An Explorer of the Universe

Pulitzer Prize Winning Tracy K. Smith Visits NCC

by Myra Saturen,


"The universe is expanding.  Look: postcards
And panties, bottles with lipstick on the rim,
Orphan socks and napkins dried into knots..."  

So begins "The Universe is a House Party" from the Pulitzer Prize-winning poetry collection Life on Mars by Tracy K. Smith, this year's Northampton Community CollegeTracy K. Smith at NCC poet-in-residence.  Smith read from her work and discussed her views on poetry at both the Bethlehem and Monroe campuses of the College on March 10.   

Family life and science fiction illuminate her writing.  Like her late father, an engineer who worked on the Hubble Space telescope, she is an explorer of the universe, asking questions about life arising from her personal experience and her hunger to shed light leading to further knowledge.   

In "Interrogative," a poem in memory of her mother, Smith imagines talking with her parent at an "oak table, knotted legs, the chirp and scrapes of tines to mouth."  She pictures her mother's long hands "twirling a bent straw," and invites her to share a cup of tea "slowly, like sisters."    

A house "wheezes in winter" and a foster mother's hands "squeak in yellow gloves" heard by a lonesome boy taken from his family's home as part of the forced relocation of Native American children to non-Indian homes, a practice of the United States government as recently as the 1980s.  In Museum of Obsolescence, Smith pictures the earth as an old and abandoned planet, in "maps of fizzled stars" recounted in books.     

Since childhood, Smith has loved poetry, later studying with Seamus Heaney, her favorite poet.  Born in Massachusetts and raised in northern California, she earned a bachelor's degree from Harvard University and a master's degree in fine arts from Columbia University.  She was a Stegner Fellow at Stanford University from 1997-1999.  She won the 2012 Pulitzer Prize for her 2011 poetry collection Life on Mars.  

In addition to Life on Mars, Smith is the author of two other poetry collections: The Body's Question and Duende. In addition to the Pulitzer, she has received the  Cave Canem Prize, the James Laughlin Award, the Essence Literary Award, and the Academy of American Poets Fellowship, to name a few.  Her book Ordinary Light: A Memoir, was a National Book Awards finalist for nonfiction in 2015.  She teaches poetry and creative writing at Princeton University.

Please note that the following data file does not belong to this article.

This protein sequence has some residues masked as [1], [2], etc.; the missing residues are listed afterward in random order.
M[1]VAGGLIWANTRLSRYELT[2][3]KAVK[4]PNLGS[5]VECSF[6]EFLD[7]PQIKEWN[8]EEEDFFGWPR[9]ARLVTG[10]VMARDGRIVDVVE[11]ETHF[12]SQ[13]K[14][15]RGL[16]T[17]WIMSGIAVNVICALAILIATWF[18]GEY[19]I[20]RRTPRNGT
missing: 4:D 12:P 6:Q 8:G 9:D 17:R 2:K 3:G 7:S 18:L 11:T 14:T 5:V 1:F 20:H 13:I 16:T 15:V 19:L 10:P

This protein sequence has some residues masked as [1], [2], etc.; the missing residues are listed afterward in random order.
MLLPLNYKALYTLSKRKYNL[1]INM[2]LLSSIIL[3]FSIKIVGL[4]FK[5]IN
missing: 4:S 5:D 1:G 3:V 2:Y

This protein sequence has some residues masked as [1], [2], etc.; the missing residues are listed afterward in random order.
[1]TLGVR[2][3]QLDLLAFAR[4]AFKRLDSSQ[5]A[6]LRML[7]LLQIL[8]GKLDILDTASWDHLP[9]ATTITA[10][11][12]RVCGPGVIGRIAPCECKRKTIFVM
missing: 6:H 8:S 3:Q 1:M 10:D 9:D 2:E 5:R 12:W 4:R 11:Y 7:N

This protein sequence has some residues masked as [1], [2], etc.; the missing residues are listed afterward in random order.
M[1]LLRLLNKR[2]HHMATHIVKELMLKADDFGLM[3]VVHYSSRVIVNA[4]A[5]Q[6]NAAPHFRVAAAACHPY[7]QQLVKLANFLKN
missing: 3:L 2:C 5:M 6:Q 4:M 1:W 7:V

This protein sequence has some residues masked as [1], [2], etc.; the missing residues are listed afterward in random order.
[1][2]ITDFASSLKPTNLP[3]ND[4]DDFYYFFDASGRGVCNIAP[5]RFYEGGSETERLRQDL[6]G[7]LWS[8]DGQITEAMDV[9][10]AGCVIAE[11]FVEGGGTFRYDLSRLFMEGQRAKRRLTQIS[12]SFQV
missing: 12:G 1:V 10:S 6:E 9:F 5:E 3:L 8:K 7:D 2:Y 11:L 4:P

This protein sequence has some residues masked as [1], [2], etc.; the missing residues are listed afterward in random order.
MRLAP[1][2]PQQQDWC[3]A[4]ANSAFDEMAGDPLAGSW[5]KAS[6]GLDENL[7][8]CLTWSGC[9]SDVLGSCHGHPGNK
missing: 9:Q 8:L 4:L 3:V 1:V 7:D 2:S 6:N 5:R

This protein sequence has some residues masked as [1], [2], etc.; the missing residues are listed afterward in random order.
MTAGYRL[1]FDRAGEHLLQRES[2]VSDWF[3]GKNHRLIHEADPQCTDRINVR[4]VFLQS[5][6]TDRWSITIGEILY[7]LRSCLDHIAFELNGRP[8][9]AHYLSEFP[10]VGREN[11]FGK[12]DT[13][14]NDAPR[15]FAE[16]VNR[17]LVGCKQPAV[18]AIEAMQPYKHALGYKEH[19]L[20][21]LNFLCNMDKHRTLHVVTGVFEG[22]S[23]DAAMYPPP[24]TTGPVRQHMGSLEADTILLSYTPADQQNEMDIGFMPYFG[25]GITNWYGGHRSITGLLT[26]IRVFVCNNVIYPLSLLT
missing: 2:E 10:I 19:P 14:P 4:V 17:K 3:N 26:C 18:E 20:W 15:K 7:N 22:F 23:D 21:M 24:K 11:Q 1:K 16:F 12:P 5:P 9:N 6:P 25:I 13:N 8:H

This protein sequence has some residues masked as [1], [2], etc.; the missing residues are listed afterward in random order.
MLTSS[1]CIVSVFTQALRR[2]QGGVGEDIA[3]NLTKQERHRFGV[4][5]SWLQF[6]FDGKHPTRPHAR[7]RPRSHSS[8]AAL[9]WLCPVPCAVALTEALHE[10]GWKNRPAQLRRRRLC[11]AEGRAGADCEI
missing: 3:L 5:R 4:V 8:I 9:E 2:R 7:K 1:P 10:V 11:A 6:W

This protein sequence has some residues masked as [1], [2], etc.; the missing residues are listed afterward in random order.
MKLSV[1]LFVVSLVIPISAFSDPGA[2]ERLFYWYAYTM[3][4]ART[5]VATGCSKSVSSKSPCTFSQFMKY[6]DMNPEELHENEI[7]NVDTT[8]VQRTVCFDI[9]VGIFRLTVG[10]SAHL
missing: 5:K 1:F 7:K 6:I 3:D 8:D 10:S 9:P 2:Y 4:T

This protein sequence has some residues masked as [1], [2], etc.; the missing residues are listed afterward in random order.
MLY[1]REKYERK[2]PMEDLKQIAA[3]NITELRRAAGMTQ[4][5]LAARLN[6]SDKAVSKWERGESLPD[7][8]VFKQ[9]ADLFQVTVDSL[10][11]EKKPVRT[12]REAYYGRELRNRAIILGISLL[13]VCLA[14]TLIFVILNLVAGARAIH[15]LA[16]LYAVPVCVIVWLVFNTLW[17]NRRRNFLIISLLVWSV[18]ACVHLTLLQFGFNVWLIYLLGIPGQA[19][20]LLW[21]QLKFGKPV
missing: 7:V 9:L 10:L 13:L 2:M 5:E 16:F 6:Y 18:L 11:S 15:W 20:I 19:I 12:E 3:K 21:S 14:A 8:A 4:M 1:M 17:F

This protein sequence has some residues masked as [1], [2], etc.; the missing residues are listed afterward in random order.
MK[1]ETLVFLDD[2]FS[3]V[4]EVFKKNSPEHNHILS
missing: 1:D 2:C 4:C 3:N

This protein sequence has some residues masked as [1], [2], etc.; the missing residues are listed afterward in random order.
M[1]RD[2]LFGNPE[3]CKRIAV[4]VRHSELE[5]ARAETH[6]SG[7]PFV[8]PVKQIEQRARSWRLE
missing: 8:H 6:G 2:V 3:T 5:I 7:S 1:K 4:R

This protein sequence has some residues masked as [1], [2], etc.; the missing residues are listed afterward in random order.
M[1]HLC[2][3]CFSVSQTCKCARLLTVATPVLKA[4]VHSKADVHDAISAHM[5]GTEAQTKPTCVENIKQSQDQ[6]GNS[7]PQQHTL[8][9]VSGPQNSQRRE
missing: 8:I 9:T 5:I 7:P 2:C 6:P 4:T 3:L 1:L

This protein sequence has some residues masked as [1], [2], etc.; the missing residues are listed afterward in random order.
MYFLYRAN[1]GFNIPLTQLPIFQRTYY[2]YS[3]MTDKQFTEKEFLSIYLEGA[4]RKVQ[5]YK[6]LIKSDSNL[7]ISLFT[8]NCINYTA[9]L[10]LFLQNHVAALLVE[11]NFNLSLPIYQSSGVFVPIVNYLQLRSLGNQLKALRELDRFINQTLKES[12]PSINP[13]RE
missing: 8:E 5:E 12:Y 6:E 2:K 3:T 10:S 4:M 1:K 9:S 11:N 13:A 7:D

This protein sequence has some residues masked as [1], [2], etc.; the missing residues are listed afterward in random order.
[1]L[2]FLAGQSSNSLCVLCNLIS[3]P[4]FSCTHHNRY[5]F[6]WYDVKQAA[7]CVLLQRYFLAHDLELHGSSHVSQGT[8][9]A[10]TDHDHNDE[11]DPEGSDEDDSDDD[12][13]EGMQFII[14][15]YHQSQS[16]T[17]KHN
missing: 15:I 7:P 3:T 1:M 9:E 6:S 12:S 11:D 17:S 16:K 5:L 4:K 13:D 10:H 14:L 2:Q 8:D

After her reading, Smith devoted generous time to answering questions about her art.  Although she is too busy to write every day, she does not wait for inspiration to strike; she sits down to write intentionally, works on a poem, puts it away and takes it out again, searching for more effective metaphors and sounds.  Often, sounds inspire a metaphor.  Her overall goal is to "move a poem from gesture to something that feels useful."   

What advice does Smith offer aspiring poets?  "Read as much as you can.  Don't shut your imagination down, but rather find a place to let yourself say what you need to say.  Ask yourself questions that take you to exciting places."   

She believes that a good poem can put rigor into language and can surprise both the poet and the reader.  "You have to be attentive and listening" to write and read poetry she said, since verse demands concentration.   

NCC's annual poetry day is an NCC tradition begun by the poet and beloved professor Len Roberts, thirty-five years ago, to give students a chance to hear work spoken by the poets as they themselves heard it.  Roberts was the author of numerous collections of poetry, a translator, and the recipient of many literary and teaching awards including Fulbright scholarships.  He passed away in 2007.  In introducing Smith, Professor of English James Von Schilling noted the similarities between Roberts and Smith. Like Roberts did, Smith both writes and teaches poetry.  "Their poems are confessional, written from the heart," he said.  Additionally, she and Roberts translated poetry into English from other languages: Roberts from Hungarian and Smith from Mandarin Chinese.   

Smith is NCC's fourth Pulitzer Prize-winning poet-in-residence, joining W.D. Snodgrass, Philip Levine and Sharon Olds.  Today's events were sponsored by the College Life committee and the NCC/NEH Challenge Grant.